Huawei Mate 10 Pro Review

October 30, 2017 | Amy Davies |

Image Quality

All of the sample images in this review were taken using the 20 megapixel JPEG setting, which gives an average image size of around 4Mb.

The Huawei Mate 10 Pro has a very well rounded camera, in terms of specifications, and the things that you can do with the camera which is above and beyond what might be typically available on an average smartphone.

In good light, images are well saturated and vibrant, but they aren’t any more special than similarly specced camera phones on the market. It’s other areas where the Huawei Mate 10 Pro excels in.

Thanks to the world’s widest aperture lenses (both are f/1.6), the Huawei performs pretty well in low light, while the range of shooting modes delivers some interesting results.

The shallow depth of field effect works well with some subjects, but as is often the case with this kind of thing, can look very fake if you examine too closely - or if the subject itself is relatively detailed. If you’re only sharing at small sizes, it’s enough to elicit a positive response on social media and the like though.

Automatic white balance copes very well when presented with artificial light, and produces accurate colours in a range of other lighting conditions too. Generally speaking, exposures are well balanced, except in some high contrast situations - which you might expect to be the case.

Being able to take manual control, along with shooting in raw format, makes the Huawei Mate 10 Pro appealing to enthusiast photographers - the universal DNG format meaning you can use whatever photo editing software you like with these files. The raw files deliver a little more detail, but a lot more noise - something which you can adjust in post processing.

Generally speaking, JPEGs deliver a pleasing amount of detail - macro subjects fare well when you get close to the subject, while the overall impression of detail - certainly at smaller social sizes - is very good.

The digital zoom is pretty good - for a digital zoom. It’s certainly useable if you’re desperate to get closer to the subject, but if you can physically move yourself closer, then we’d always recommend that.


The Huawei Mate 10 Pro has 7 manually-selectable ISO sensitivity settings available at full resolution, ranging between ISO 50 and ISO 3200.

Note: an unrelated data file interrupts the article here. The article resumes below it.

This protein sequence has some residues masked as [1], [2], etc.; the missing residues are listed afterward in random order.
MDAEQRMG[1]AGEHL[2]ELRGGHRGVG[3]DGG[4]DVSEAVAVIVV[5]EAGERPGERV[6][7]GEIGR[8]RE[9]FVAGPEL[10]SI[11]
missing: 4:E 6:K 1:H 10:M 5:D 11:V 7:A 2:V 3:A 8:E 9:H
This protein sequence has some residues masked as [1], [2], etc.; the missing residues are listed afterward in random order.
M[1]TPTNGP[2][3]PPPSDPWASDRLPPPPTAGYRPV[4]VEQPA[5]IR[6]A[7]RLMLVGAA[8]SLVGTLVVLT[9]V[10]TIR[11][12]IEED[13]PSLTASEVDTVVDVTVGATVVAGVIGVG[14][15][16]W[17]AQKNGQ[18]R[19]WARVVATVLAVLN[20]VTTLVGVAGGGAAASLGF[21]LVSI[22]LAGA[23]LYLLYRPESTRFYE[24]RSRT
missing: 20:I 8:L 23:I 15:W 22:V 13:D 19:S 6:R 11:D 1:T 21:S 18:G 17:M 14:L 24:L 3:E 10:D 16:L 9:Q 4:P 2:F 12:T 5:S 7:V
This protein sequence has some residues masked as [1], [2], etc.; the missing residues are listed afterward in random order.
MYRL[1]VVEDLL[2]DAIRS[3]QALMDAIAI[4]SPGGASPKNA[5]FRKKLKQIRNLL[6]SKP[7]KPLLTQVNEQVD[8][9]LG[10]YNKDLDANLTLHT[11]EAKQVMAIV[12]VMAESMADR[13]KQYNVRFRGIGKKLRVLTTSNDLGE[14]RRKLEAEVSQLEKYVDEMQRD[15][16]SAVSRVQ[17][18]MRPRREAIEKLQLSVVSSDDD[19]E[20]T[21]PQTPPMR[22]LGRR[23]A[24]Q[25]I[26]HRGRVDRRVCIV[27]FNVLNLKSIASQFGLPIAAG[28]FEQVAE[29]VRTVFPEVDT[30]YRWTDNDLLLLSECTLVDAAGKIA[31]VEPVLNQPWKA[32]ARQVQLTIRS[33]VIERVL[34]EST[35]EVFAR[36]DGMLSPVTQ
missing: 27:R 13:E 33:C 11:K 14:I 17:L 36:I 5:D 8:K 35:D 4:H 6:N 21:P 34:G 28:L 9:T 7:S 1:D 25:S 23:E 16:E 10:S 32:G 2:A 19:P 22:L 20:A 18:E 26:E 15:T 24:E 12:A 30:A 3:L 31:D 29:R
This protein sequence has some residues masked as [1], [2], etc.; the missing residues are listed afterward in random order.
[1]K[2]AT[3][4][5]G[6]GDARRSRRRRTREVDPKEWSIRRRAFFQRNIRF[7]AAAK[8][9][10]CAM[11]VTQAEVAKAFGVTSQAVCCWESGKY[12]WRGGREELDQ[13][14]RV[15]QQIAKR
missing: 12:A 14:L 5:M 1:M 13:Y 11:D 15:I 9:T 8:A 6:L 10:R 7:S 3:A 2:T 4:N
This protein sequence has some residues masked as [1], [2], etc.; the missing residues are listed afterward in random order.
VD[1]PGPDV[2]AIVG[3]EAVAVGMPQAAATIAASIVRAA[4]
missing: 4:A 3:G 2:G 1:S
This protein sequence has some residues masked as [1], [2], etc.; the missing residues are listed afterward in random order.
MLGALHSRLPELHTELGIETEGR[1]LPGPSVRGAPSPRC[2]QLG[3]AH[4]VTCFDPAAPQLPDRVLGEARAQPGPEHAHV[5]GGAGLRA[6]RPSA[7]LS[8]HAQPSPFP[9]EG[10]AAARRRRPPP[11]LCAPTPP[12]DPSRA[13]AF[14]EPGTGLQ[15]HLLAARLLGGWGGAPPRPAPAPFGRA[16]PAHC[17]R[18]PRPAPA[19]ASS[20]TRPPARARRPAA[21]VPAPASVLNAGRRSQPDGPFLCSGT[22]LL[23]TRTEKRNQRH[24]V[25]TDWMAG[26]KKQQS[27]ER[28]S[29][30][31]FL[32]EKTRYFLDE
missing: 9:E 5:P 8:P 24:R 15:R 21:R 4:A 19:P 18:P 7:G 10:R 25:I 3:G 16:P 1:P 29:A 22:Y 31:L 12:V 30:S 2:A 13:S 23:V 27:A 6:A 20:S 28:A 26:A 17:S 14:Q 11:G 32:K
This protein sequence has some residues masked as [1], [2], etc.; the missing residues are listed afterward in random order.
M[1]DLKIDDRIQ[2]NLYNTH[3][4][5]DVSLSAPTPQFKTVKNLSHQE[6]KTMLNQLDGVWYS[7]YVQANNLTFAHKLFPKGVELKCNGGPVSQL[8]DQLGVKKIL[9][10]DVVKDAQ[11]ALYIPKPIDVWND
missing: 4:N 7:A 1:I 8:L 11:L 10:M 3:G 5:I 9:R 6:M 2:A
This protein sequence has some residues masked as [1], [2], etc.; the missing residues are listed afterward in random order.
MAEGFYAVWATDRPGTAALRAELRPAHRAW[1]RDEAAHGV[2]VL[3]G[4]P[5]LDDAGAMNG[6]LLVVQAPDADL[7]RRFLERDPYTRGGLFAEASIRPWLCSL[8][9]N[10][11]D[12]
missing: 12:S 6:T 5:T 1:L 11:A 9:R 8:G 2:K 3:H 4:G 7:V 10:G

ISO 50 (100% Crop)

ISO 50 (100% Crop)

iso50.jpg iso50raw.jpg

ISO 100 (100% Crop)

ISO 100 (100% Crop)

iso100.jpg iso100raw.jpg

ISO 200 (100% Crop)

ISO 200 (100% Crop)

iso200.jpg iso200raw.jpg

ISO 400 (100% Crop)

ISO 400 (100% Crop)

iso400.jpg iso400raw.jpg

ISO 800 (100% Crop)

ISO 800 (100% Crop)

iso800.jpg iso800raw.jpg

ISO 1600 (100% Crop)

ISO 1600 (100% Crop)

iso1600.jpg iso1600raw.jpg

ISO 3200 (100% Crop)

ISO 3200 (100% Crop)

iso3200.jpg iso3200raw.jpg

Focal Range

The Huawei Mate 10 Pro's fixed focal length lens is equivalent to 29mm in 35mm camera terms. Digital zoom is available, but with a corresponding reduction in image sharpness.




The Huawei Mate 10 Pro able to focus as close as 5cm from a subject. We found this claim to be accurate, though autofocusing does occasionally struggle to lock on at this kind of range.




The Huawei Mate 10 Pro uses a twin-ED flash, and as usual for this technology, it gives a weaker flash burst than a standard xenon camera flash.

Flash Off


Flash On

Selfie On

Long Exposure

Thanks to the optical image stabilisation and a wide f/1.6 maximum aperture, the Huawei Mate 10 Pro performs fairly well at night. This image was taken at the camera's ISO 50 sensitivity at a shutter speed of 30 seconds, and though there's some noise and detail smoothing, the result is still comparable to what a typical compact camera would produce.




The Huawei Mate 10 Pro's automatic sweep panorama mode works well and lets you stop panning at will. The results aren't always perfect, but ghosting is rare. Unlike most regular camera panorama modes which produce significantly downsized images, the Huawei Mate 10 Pro has enough processing power to capture at high resolutions, so panoramas are usually around 3000 vertical pixels.